During the First World War, the front line of the mountain warfare between the Austro-Hungarian Empire and the Kingdom of Italy ran between the Sasso di Stria and the Piccolo Lagazuoi and crossed the area at the Falzarego Pass.
Here the two armies faced each other at a short distance.
The Martini Ledge was the most important emplacement in this sector of the front.
While the Austro-Hungarian soldiers were entrenched on the summit of Mount Lagazuoi, between 18th and 19th October 1915 two Alpini troop units occupied the ledge halfway up the rock face of the Piccolo Lagazuoi.
The occupation was preceded by various night reconnaissances on a very rough and difficult mountainous terrain, in the immediate vicinity of the Austrian emplacements.
Under the command of Major Ettore Martini the Alpini succeeded in occupying Punta Berrino, the rocky edge that stretches eastwards beside the Anticima along with a narrow ledge that cuts Mt. Lagazuoi horizontally from west to east.
This ledge turned out to be a privileged position to hit the Austro-Hungarian Vonbank emplacement, which was intended to defend the Valparola pass. A real thorn in the side of the Austrians because from there the Italians were able to shoot downward into the trenches of the pass.
The eastern part of the ledge was named after Captain Martini and with this name passed into history.
The Austrians tried in vain to drive the Italians out from the Martini Ledge, which in the meantime had been fortified.
The troop was sheltered in small huts attached to the rock, which in total housed 140 men.
Gradually, the Martini Ledge was equipped with trenches, kitchens, canteen, warehouse, telephone, telepher station, medical post, forge, joinery, orderly room.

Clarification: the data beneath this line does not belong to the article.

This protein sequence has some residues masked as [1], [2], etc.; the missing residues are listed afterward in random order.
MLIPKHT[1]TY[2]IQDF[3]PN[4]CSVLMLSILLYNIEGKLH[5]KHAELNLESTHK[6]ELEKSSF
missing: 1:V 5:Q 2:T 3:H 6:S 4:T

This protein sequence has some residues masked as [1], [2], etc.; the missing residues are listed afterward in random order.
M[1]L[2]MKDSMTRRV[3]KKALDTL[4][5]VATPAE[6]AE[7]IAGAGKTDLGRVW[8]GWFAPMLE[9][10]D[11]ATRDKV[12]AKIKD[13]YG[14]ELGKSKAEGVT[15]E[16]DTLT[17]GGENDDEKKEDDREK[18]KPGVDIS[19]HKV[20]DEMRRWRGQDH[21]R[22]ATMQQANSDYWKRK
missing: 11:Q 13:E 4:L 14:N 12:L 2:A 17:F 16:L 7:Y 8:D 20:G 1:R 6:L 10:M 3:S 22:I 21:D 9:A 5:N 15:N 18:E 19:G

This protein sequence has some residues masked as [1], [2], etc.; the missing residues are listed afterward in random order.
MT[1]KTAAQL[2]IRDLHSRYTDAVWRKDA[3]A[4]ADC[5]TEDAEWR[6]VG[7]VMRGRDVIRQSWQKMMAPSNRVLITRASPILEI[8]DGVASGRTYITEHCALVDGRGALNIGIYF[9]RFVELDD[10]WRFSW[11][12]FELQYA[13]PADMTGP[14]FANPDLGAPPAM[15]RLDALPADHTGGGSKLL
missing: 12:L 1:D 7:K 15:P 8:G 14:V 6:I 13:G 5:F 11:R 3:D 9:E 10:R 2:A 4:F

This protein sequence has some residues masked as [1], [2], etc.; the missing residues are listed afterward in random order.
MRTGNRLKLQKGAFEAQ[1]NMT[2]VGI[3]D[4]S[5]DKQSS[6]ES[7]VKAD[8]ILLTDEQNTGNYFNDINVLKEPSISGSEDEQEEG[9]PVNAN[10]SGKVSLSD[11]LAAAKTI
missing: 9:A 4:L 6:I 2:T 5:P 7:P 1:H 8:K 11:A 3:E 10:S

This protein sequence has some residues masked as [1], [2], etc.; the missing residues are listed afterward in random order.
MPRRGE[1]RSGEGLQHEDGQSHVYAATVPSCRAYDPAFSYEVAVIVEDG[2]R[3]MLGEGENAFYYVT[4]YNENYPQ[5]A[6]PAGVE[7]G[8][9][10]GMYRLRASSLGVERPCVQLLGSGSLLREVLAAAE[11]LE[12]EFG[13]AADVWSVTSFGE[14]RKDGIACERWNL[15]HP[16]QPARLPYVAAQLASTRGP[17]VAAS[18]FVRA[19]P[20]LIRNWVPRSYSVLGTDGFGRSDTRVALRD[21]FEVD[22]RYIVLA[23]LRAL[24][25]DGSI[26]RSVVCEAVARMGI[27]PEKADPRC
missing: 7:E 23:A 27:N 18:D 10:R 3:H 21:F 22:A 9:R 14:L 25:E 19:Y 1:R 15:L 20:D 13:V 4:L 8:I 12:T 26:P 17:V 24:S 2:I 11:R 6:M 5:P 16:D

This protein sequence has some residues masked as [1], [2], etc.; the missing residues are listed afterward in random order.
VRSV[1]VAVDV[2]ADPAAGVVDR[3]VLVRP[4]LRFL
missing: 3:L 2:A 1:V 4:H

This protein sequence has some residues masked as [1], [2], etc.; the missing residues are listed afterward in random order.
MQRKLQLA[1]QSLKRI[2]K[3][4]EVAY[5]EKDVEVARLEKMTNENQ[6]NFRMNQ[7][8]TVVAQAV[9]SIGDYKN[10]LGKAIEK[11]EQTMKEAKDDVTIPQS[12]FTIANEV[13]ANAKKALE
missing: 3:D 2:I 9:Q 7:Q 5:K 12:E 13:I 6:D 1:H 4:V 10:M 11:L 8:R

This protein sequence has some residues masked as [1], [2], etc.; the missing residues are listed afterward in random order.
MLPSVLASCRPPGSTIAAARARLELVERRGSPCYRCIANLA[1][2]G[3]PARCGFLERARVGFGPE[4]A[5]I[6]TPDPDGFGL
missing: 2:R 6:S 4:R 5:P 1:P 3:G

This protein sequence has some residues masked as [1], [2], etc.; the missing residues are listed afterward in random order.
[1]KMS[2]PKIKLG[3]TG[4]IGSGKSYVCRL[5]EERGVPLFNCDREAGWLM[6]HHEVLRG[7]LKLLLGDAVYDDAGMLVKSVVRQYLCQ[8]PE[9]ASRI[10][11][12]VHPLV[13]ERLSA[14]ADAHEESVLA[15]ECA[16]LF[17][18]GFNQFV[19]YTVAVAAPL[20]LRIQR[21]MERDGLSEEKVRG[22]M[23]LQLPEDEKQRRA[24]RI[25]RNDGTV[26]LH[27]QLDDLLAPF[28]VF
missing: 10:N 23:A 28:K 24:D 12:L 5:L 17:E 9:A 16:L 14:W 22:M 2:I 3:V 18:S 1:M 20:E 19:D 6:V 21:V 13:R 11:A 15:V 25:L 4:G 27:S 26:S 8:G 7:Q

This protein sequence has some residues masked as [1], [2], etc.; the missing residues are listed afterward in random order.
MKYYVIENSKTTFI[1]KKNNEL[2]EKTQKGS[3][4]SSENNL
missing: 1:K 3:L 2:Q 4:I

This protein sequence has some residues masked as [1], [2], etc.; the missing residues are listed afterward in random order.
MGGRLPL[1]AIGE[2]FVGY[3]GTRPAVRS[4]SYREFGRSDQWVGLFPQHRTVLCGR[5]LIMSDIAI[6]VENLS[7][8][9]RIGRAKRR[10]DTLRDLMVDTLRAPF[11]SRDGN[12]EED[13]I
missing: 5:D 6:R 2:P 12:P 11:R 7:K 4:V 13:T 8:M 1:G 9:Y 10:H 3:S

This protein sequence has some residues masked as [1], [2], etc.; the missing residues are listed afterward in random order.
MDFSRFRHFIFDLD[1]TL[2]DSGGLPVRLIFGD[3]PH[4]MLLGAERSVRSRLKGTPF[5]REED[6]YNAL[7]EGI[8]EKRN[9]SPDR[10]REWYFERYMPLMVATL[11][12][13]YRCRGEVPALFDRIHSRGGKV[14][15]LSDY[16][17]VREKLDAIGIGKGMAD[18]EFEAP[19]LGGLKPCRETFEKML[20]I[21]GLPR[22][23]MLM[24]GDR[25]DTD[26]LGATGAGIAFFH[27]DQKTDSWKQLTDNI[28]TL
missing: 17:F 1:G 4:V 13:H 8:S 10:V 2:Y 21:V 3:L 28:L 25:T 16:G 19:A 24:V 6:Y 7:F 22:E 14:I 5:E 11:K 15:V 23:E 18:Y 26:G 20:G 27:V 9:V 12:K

In addition, a tunnel was dug in order to allow the soldiers to reach the ledge from Berrino Point and to protect the porters and suppliers from the artillery fire coming from the Sasso di Stria.
Thanks to another tunnel (called Amphitheatre) with an exit on the western side of the ledge, over the Austrian trenches, the Italians intended to attack the enemy from above. But this tunnel remained unfinished.
The war raged around the Martini Ledge for three years. Most of the efforts of the Austro-Hungarians on this front were focused on trying to dislodge the Italians from the Martini Ledge. 4 mines were blown up, creating the large scree which since then extends at the foot of Mt. Lagazuoi.
Only the Italian retreat in November 1917 put an end to the fightings.
For his commitment on the Piccolo Lagazuoi, Major Martini was awarded with a Bronze and a Silver Medal of Military Valor, a War Merit Cross and the Knight's Cross of the Crown of Italy.
Thanks to a great restoration work, today people can also see and visit the historical testimonies of the Martini Ledge, part of the huge Open Air Museum of WW1 on Mt. Lagazuoi.
At the lower entrance of the fore-summit “Anticima”-tunnel begins a path that leads to the ledge as the then connecting tunnel has partially collapsed.
On the ledge you can see the remains of shelters, huts, trenches, steps, the concrete foundations of the kitchens and the Amphitheater tunnel.
The path leading to the Martini Ledge is exposed and suitable only for experienced hikers with adequate equipment.
Going up by cable car, to the right the Martini ledge with the rebuilt officer's hut is clearly visible.